LED turning on at certain point

Discussion in 'The Projects Forum' started by Max Kreeger, May 29, 2014.

  1. Max Kreeger

    Thread Starter Member

    Oct 1, 2013
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    Hey guys,

    I have the attached circuit for an LED to turn on when a voltage reaches a certain limit. I want it to turn on at 5.6V (keeping in mind the 0.6V for the transistor).. so would I use a 5V Zener diode and a 150 Ohm resistor for the LED (5V/150Ω = 33mA; LED needs 30mA) ? Don't understand why he uses a 2K-2.7KΩ for his LED

    Thanks in advance
    Max
     
  2. AnalogKid

    Distinguished Member

    Aug 1, 2013
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    The 2.7K isn't for the LED, it's for the transistor. It limits the base current to a safe value. In this application the 3904 will have a gain of over 40, so for 30 mA of collector current you need less than 1 mA of base current.

    If 5.6 V is the minimum turn-on input voltage, what is the maximum input voltage? Let's assume it is something like 12 V. This is used to calculate the base resistor to limit the base current to a safe maximum value. For the 3904, 5 mA is a nice number. Calculate the resistor for 5 mA of base current at 12 Vin.

    Once you have a resistor value, you can work backwards to estimate the input voltage when the LED just starts to become visible. For this assume the transistor has a gain of 100 (conservative estimate for the 3904 in these conditions), and the LED is just barely visible with 1 mA of current.

    Keep in mind that the LED has about 2 V of voltage drop across it. At 5.6 Vin and 0.1 Vcesat (saturation voltage of the transistor), the LED current limiting resistor value is:

    R = E / I --> R = (5.6 - 2.0 - 0.1) / 0.03 = 3.5 / 0.03 = 117 ohms

    Again, if the input voltage has a range, then you calculate the LED resistor the the highest allowed current at the worst case input voltage (12 V in the example above), not the minimum turn-on voltage (5.6V).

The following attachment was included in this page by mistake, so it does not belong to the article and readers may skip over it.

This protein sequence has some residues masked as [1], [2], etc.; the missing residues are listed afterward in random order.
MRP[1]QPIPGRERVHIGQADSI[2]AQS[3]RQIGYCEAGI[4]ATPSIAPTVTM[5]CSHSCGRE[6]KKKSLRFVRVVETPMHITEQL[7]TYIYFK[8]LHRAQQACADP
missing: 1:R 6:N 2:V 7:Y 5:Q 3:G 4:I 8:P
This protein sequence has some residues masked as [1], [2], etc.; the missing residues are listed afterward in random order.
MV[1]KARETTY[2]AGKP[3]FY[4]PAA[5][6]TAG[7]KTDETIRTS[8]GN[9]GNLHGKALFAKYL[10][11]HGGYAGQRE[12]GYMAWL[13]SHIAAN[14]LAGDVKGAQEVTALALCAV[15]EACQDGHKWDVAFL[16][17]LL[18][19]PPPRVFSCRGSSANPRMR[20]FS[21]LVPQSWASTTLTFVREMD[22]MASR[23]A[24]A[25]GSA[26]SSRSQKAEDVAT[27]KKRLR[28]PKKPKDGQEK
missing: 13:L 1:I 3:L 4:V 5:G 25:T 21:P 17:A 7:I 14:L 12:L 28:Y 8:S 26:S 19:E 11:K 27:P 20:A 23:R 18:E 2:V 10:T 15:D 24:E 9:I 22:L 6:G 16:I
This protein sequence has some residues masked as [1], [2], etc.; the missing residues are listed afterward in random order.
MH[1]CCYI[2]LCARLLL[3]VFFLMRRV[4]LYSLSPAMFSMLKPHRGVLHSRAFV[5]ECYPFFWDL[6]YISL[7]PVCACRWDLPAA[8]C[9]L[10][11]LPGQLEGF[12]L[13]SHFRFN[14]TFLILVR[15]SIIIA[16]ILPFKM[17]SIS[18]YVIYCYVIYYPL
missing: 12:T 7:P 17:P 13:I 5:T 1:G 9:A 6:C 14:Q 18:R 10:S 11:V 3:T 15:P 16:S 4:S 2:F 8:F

ak
     
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  3. Fibonacci

    New Member

    May 23, 2014
    25
    5
    There are several things to talk about. The 2K-2.7K resistor, is the base resistor of the 2N3904 npn transistor, wich is working like a switch, and the collector resistor in the output circuit is for the LED. If you want 30 mA across the LED use Rc=(5.6-0.3-2)/30mA, where 0.3 is the Vce at saturation (from 2N3904 datasheets) and 2 is the LED forward LED voltage, it gives ≈323 Ω, take a 330 Ω commercial value. On the other hand, at the input circuit, for a fast turn on switching behavior Ib >Ic/β. β is a problem, and usually β=√βmin*βmax, for the 2N3904 is √100*300≈173. Taking a LKV in the base circuit we obtain:
    Vz = Vin - RbIb-Vbe = 5.6 -2.7K*174μA - 0.65 = 4.48 V, where 174μA comes from Ib >Ic/β =30mA/173 ≈174μA. You have two choices for the Zener voltage: 1N4731 with Vz@Izt = 4.3 V and 1N4732 with Vz@Izt = 4.7 V; pick the 1N4732.
     
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  4. Max Kreeger

    Thread Starter Member

    Oct 1, 2013
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    Oh, ok makes sense! The max would be 10V.

    I ran this simulation with a 4.7V Zener (no option for anything larger). How would I go about tweaking it for a sharper response? Instead of just gaining from 3V?

    EDIT: Sorry Fibonacci, just saw your post. What is LKV abbreviated for?
     
    Last edited: May 29, 2014
  5. BobTPH

    Active Member

    Jun 5, 2013
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    Use a comparator if you want fast switching. This type of circuit is never going to have a sharp cutoff.

    Bob
     
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  6. Max Kreeger

    Thread Starter Member

    Oct 1, 2013
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    I don't think my knowledge permits me to re-design the circuit haha..
     
  7. Fibonacci